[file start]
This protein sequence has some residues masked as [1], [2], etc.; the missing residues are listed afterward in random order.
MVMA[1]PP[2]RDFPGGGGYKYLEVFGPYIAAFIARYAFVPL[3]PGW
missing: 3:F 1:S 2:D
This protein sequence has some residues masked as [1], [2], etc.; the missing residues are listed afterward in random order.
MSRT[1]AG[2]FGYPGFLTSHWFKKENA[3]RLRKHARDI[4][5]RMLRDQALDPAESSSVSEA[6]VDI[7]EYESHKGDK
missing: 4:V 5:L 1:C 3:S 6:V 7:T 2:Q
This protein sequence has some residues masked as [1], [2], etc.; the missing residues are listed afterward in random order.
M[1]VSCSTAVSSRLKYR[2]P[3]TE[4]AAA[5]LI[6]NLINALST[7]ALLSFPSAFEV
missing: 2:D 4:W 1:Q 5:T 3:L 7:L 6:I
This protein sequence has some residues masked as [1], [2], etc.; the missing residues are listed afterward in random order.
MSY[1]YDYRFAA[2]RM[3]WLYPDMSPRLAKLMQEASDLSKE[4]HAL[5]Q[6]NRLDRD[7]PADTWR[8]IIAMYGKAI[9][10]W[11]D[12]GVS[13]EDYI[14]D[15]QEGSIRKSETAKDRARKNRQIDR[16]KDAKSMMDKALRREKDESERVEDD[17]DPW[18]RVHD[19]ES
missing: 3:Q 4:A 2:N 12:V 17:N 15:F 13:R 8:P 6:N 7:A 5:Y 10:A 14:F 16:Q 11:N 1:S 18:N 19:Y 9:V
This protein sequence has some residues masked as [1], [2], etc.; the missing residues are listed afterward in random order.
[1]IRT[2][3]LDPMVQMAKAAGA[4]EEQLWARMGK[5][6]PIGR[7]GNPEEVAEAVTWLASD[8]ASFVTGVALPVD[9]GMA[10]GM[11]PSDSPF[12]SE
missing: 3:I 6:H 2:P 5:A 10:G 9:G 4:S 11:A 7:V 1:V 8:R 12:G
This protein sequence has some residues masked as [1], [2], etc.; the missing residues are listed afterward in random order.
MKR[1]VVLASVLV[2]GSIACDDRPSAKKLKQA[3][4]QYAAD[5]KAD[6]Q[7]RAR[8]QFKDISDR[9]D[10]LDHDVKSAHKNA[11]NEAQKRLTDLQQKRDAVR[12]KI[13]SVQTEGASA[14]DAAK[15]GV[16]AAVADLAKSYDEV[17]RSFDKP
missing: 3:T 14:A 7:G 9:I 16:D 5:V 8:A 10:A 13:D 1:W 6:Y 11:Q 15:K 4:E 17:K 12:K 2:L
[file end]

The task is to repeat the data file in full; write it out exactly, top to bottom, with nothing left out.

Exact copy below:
This protein sequence has some residues masked as [1], [2], etc.; the missing residues are listed afterward in random order.
MVMA[1]PP[2]RDFPGGGGYKYLEVFGPYIAAFIARYAFVPL[3]PGW
missing: 3:F 1:S 2:D
This protein sequence has some residues masked as [1], [2], etc.; the missing residues are listed afterward in random order.
MSRT[1]AG[2]FGYPGFLTSHWFKKENA[3]RLRKHARDI[4][5]RMLRDQALDPAESSSVSEA[6]VDI[7]EYESHKGDK
missing: 4:V 5:L 1:C 3:S 6:V 7:T 2:Q
This protein sequence has some residues masked as [1], [2], etc.; the missing residues are listed afterward in random order.
M[1]VSCSTAVSSRLKYR[2]P[3]TE[4]AAA[5]LI[6]NLINALST[7]ALLSFPSAFEV
missing: 2:D 4:W 1:Q 5:T 3:L 7:L 6:I
This protein sequence has some residues masked as [1], [2], etc.; the missing residues are listed afterward in random order.
MSY[1]YDYRFAA[2]RM[3]WLYPDMSPRLAKLMQEASDLSKE[4]HAL[5]Q[6]NRLDRD[7]PADTWR[8]IIAMYGKAI[9][10]W[11]D[12]GVS[13]EDYI[14]D[15]QEGSIRKSETAKDRARKNRQIDR[16]KDAKSMMDKALRREKDESERVEDD[17]DPW[18]RVHD[19]ES
missing: 3:Q 4:A 2:N 12:V 17:N 15:F 13:R 8:P 6:N 7:A 5:Y 10:A 14:F 16:Q 11:N 1:S 18:N 19:Y 9:V
This protein sequence has some residues masked as [1], [2], etc.; the missing residues are listed afterward in random order.
[1]IRT[2][3]LDPMVQMAKAAGA[4]EEQLWARMGK[5][6]PIGR[7]GNPEEVAEAVTWLASD[8]ASFVTGVALPVD[9]GMA[10]GM[11]PSDSPF[12]SE
missing: 3:I 6:H 2:P 5:A 10:G 9:G 4:S 11:A 7:V 1:V 8:R 12:G
This protein sequence has some residues masked as [1], [2], etc.; the missing residues are listed afterward in random order.
MKR[1]VVLASVLV[2]GSIACDDRPSAKKLKQA[3][4]QYAAD[5]KAD[6]Q[7]RAR[8]QFKDISDR[9]D[10]LDHDVKSAHKNA[11]NEAQKRLTDLQQKRDAVR[12]KI[13]SVQTEGASA[14]DAAK[15]GV[16]AAVADLAKSYDEV[17]RSFDKP
missing: 3:T 14:A 7:G 9:I 16:D 5:V 8:A 10:A 13:D 1:W 6:Y 11:Q 15:K 4:E 17:K 12:K 2:L